This week’s topic is “into the dark.” Each one of us is blogging about the moments when we thought we might pack away our notebooks and laptops and quit writing altogether. For me, I can’t identify a single, particular moment when I felt that way. Instead, I can identify a destructive force that both fuels and hinders my writing. It’s depression.
I’m not unique in this respect. The National Alliance on Mental Illness says that 14.8 million Americans suffer from depression. So do some of the most creative people I know. According to Psychology Today, “Creative people have characteristics that make them more vulnerable.” I don’t know about the science of it, but I do know that I’ve always been “sensitive.”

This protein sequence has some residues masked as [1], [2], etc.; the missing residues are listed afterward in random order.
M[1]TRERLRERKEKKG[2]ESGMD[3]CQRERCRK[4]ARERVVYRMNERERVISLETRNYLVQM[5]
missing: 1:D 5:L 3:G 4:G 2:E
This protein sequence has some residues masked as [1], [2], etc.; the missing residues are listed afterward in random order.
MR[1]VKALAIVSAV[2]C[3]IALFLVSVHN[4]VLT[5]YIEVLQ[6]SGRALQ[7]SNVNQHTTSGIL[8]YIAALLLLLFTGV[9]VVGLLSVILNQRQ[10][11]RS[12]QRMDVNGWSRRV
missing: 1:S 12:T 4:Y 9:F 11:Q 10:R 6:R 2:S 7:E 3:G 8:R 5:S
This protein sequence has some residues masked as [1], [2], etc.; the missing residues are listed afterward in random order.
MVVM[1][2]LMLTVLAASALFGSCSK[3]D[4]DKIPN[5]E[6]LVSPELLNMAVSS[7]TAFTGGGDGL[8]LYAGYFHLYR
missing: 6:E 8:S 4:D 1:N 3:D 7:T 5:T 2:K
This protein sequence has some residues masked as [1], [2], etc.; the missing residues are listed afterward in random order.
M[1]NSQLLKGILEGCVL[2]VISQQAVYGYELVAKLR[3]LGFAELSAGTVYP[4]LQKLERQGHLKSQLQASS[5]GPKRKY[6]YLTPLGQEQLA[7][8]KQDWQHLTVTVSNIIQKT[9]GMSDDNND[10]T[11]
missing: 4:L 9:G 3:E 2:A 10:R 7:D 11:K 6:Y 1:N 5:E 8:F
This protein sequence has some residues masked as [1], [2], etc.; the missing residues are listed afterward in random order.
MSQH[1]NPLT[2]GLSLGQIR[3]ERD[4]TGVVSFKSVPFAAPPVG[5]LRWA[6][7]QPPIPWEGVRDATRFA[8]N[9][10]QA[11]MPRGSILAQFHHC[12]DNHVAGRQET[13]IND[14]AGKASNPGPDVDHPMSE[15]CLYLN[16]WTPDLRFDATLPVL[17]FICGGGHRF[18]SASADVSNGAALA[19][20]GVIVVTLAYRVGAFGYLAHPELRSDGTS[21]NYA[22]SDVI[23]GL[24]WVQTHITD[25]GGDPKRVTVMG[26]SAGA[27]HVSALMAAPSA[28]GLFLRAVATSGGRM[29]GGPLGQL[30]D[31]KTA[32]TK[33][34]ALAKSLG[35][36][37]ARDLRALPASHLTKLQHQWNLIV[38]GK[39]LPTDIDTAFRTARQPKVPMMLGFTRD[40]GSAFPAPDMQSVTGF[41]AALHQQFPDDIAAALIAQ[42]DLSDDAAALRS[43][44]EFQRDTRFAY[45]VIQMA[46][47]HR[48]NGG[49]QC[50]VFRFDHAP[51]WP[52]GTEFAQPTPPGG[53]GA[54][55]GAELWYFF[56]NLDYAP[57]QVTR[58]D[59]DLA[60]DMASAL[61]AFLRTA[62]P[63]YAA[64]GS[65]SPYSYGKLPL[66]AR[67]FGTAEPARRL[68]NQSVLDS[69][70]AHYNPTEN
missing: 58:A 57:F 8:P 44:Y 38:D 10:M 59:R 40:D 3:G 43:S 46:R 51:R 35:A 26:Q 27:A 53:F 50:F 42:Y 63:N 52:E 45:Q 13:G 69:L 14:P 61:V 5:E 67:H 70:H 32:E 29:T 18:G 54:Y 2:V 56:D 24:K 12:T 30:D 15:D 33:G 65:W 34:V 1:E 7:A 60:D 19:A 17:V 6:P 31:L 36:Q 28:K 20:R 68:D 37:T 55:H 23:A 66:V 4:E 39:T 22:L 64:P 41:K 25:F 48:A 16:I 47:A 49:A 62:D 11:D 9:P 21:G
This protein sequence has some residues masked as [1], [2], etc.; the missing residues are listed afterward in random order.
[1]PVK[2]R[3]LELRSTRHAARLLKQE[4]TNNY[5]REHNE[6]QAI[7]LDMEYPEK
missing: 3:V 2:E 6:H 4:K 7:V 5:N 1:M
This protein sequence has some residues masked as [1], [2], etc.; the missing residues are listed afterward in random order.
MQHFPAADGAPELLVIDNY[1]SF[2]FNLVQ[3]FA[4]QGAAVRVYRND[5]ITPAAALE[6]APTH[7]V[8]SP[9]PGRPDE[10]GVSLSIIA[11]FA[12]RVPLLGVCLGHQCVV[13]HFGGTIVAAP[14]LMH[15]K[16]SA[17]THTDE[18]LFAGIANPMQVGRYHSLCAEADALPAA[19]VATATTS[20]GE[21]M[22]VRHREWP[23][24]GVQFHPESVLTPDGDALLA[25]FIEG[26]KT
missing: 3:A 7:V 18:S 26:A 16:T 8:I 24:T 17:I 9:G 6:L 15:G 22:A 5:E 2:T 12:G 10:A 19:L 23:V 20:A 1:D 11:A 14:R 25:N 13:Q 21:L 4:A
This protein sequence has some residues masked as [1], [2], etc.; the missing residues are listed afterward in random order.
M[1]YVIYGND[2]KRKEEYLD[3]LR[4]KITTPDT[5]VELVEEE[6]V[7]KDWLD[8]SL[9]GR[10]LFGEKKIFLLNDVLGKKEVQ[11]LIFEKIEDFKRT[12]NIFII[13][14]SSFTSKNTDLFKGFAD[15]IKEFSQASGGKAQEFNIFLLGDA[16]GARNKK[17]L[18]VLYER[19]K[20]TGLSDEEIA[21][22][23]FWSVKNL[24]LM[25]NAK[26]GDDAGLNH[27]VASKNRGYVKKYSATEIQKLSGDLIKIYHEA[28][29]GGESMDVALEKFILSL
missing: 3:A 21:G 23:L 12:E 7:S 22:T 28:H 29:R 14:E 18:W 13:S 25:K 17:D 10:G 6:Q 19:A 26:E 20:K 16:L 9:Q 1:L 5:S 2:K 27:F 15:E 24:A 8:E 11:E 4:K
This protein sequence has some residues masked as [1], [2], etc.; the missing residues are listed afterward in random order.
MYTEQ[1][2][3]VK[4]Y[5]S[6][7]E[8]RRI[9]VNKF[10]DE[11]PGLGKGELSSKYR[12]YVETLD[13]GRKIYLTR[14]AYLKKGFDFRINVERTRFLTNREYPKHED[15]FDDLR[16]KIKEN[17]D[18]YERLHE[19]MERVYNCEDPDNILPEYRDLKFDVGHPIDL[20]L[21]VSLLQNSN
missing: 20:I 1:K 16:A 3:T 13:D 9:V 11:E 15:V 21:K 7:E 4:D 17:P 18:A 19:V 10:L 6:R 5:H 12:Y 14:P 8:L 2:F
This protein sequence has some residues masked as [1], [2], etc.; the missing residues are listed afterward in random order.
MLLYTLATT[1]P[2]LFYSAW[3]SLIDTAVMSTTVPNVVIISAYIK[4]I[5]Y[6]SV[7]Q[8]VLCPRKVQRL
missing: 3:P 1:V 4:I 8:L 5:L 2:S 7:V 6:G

My moods would get in the way of my writing if I let them. If I gave in to the demon, I’d be lying on the couch with Izzy, the world’s laziest hound dog, seven nights a week. But I’ve learned to ignore the downward pull and sit down with my laptop anyway. Because, for me, every word I write is a way of letting depression know that IT’S NOT WINNING. Every page and paragraph I edit is a victory against the neuro-chemical war in my head.
I like to think, too, that the struggle makes me stronger. And that the pain, when transferred to the page, loses just a little of its power.
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